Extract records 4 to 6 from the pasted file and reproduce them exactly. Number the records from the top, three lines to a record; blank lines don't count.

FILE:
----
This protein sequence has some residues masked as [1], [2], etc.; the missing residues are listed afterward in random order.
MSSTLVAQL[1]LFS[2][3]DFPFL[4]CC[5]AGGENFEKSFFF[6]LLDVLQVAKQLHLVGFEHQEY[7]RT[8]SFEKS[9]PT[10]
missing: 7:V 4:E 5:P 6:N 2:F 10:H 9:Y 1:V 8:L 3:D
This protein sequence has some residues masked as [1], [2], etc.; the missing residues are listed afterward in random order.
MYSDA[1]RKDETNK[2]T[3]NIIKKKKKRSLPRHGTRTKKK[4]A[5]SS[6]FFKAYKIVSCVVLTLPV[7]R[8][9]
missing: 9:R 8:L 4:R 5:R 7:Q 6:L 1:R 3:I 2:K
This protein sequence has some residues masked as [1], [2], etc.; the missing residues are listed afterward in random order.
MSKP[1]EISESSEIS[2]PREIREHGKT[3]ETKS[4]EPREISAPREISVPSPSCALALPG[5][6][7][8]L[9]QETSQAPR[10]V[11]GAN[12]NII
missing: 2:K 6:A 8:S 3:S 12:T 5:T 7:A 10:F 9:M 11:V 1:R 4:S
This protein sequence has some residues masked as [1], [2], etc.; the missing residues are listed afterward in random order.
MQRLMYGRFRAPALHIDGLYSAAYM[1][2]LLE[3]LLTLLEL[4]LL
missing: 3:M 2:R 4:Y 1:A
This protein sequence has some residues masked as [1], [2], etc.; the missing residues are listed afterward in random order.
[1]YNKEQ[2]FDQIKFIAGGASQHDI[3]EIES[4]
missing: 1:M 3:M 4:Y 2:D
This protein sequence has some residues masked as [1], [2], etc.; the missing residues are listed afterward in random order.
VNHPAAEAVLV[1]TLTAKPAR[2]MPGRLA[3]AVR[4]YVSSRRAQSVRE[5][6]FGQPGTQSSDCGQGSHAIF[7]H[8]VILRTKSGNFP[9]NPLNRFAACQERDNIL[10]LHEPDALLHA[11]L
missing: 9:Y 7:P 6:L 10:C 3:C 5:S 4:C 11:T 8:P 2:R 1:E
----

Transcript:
This protein sequence has some residues masked as [1], [2], etc.; the missing residues are listed afterward in random order.
MQRLMYGRFRAPALHIDGLYSAAYM[1][2]LLE[3]LLTLLEL[4]LL
missing: 3:M 2:R 4:Y 1:A
This protein sequence has some residues masked as [1], [2], etc.; the missing residues are listed afterward in random order.
[1]YNKEQ[2]FDQIKFIAGGASQHDI[3]EIES[4]
missing: 1:M 3:M 4:Y 2:D
This protein sequence has some residues masked as [1], [2], etc.; the missing residues are listed afterward in random order.
VNHPAAEAVLV[1]TLTAKPAR[2]MPGRLA[3]AVR[4]YVSSRRAQSVRE[5][6]FGQPGTQSSDCGQGSHAIF[7]H[8]VILRTKSGNFP[9]NPLNRFAACQERDNIL[10]LHEPDALLHA[11]L
missing: 9:Y 7:P 6:L 10:C 3:C 5:S 4:C 11:T 8:P 2:R 1:E